08/19/2004 11:00PM

Pleasantly Perfect back at his game

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DEL MAR, Calif. - Pleasantly Perfect will concede nothing Sunday when he tries to restore his reputation in the Grade 1 at Del Mar. The world's top-ranked dirt horse suffered an unexpected loss in his comeback three weeks ago, but trainer Richard Mandella suggests not to worry.

"I'd have preferred to keep winning, but I think we straightened it out," Mandella said. "The race did him good, and tightened him up a little. It took the edge off." The Aug. 1 San Diego Handicap was Pleasantly Perfect's first start since winning the Dubai World Cup in March, and his first loss following four wins, including the Breeders' Cup Classic. The comeback loss was excusable, and the rules change Sunday.

In the $1 million Pacific Classic, seven others will play Pleasantly Perfect's game. After conceding six to 10 pounds in his return, he carries the same weight, 124 pounds, Sunday as his rivals. After racing the less-than-ideal distance of 1 1/16 miles in his return, Pleasantly Perfect stretches back to his preferred distance of 1 1/4 miles. He has a prep, good works, a new rider, and a better plan.

Pleasantly Perfect was over-cranked by a 34.60-second work days before the San Diego. Instead of his preferred come-from-behind style, he engaged in a pace duel.

"I jazzed him up - it was a mistake in training," Mandella admitted. He said Pleasantly Perfect "needs to run his kind of race, sit back and make one run."

Jerry Bailey rides Pleasantly Perfect, who will need every bit of the short, 919-foot Del Mar stretch to wear down Hollywood Gold Cup winner Total Impact, Grade 1 winner Perfect Drift, front-runners During and Night Patrol, and three closers - unbeaten San Diego winner Choctaw Nation, Colonial Colony, and El Elogiado.

Post time for the Pacific Classic (race 8 of 10) is 4:46 p.m. Pacific; first post is an hour early, at 1 p.m. A $1 million pick six pool is guaranteed on races 5-10. The Pacific Classic will be televised live by ESPN2 in a one-hour telecast that begins at 4, and if the real Pleasantly Perfect shows up, the race could be a formality.

A 6-year-old owned by Gerald Ford, Pleasantly Perfect has won eight races and $6.7 million from 16 starts, yet the 101 Beyer Figure he earned in his return was his lowest in two years. That was merely a prep race, however, and it unfolded counter to the horse's preferred style. Mandella and Bailey will limit the prerace strategy.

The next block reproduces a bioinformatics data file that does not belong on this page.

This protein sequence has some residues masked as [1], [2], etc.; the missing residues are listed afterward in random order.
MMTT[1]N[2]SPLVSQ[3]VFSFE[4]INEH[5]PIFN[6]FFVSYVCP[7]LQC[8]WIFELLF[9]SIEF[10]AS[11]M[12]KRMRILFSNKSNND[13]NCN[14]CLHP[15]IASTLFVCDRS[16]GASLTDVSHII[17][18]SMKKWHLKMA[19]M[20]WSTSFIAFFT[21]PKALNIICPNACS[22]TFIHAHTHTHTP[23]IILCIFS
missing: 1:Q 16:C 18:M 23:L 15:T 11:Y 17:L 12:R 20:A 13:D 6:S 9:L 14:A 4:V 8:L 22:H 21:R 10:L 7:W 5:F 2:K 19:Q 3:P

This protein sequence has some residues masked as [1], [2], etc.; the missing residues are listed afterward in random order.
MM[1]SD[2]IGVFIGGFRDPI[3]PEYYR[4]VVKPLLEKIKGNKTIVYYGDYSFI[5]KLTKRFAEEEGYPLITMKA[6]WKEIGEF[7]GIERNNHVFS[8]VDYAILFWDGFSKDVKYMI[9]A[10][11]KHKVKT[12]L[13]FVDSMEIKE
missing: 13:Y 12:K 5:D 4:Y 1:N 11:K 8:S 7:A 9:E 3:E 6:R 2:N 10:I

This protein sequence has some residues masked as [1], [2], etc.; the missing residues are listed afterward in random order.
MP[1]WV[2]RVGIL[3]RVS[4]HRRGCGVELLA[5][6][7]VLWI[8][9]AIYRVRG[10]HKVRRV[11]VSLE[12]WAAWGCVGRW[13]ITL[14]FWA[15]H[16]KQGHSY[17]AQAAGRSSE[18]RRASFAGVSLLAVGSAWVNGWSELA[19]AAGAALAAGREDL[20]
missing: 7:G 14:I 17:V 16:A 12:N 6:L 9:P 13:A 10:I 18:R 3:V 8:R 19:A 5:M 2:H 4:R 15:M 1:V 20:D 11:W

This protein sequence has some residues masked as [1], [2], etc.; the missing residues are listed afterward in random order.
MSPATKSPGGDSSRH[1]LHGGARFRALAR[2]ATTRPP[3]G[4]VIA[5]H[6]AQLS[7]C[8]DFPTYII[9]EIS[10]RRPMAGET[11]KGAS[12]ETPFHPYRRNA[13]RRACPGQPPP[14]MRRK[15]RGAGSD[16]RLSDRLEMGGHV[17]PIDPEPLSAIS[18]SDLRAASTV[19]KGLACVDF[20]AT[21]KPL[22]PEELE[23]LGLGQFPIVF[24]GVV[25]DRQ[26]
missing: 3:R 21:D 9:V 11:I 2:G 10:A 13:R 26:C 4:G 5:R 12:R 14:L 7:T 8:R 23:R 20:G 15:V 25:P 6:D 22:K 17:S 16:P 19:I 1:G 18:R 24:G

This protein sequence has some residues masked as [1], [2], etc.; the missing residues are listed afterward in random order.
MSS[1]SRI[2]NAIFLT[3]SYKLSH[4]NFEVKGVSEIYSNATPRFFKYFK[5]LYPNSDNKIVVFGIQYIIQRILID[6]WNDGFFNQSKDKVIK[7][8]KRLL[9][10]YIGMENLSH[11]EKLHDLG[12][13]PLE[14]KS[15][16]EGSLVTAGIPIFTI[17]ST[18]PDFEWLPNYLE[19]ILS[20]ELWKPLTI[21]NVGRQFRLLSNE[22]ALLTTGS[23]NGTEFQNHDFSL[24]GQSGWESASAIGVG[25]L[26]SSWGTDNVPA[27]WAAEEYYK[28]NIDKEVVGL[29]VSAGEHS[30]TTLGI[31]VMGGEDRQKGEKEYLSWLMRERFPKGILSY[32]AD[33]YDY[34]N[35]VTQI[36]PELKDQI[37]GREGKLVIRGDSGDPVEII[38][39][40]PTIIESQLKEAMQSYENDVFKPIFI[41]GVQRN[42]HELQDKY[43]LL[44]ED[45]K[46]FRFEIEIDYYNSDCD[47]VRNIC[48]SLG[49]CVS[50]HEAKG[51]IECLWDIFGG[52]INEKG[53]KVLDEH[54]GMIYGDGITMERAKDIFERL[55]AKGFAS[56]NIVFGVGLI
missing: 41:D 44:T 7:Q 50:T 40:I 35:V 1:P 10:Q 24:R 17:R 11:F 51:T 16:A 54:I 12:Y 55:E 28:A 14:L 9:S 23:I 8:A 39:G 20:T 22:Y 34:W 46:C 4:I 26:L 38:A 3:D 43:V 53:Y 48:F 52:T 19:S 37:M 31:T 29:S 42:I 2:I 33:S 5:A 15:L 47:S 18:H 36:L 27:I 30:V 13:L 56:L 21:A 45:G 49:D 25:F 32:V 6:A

"There isn't going to be a lot of talking," Mandella said. "[Bailey] recognizes the horse needs to settle back."

Pleasantly Perfect will try to become just the second winning favorite in the 14-year history of the Pacific Classic, and even Mandella acknowledges, "Del Mar can be a little quirky."

The Pacific Classic also tends to favor speed, which may benefit Hollywood Gold Cup winner Total Impact, trained by Laura de Seroux. "I'm not saying that we are going to slay the dragon, but we're in with a chance," de Seroux said.

Night Patrol and During are expected to contest the pace, with Total Impact and jockey Mike Smith tucked in third position. A best-case scenario, according to

de Seroux, would be "forwardly placed a couple lengths off the speed, relaxed, not pressing, and get the early jump. I don't think the two horses that are going to be out in front are going to stay the trip."

Total Impact employed similar tactics July 10 in winning the Hollywood Gold Cup, and has worked sensationally since then over the Del Mar track. A 6-year-old with five wins and earnings of $1.1 million, Total Impact figures to get the first run when the pacesetters began to tire. The 109 Beyer that Total Impact earned last out makes him one of the fastest in the field.

On recent speed figures, no horse is faster than Perfect Drift, who earned a 113 Beyer last time and a 110 before that. Trainer Murray Johnson suggested that the five races in which Perfect Drift has run since April could provide an advantage over Pleasantly Perfect, who is making just his second start back.

Perfect Drift has improved in two starts since undergoing minor surgery called a myectomy to correct a breathing problem. But it has not corrected the gelding's tendency to hang. For that, Johnson will count on jockey Pat Day to "reach down into his bag of tricks." Perfect Drift has won nine races and $2.5 million from 23 starts.

The wacky upset candidate is Night Patrol, who went to his nose at the start of the San Diego.

"The race is shaping up like I'm supposed to be on the lead," trainer Marcelo Polanco said, "but I'm going to let [Tyler] Baze make that decision."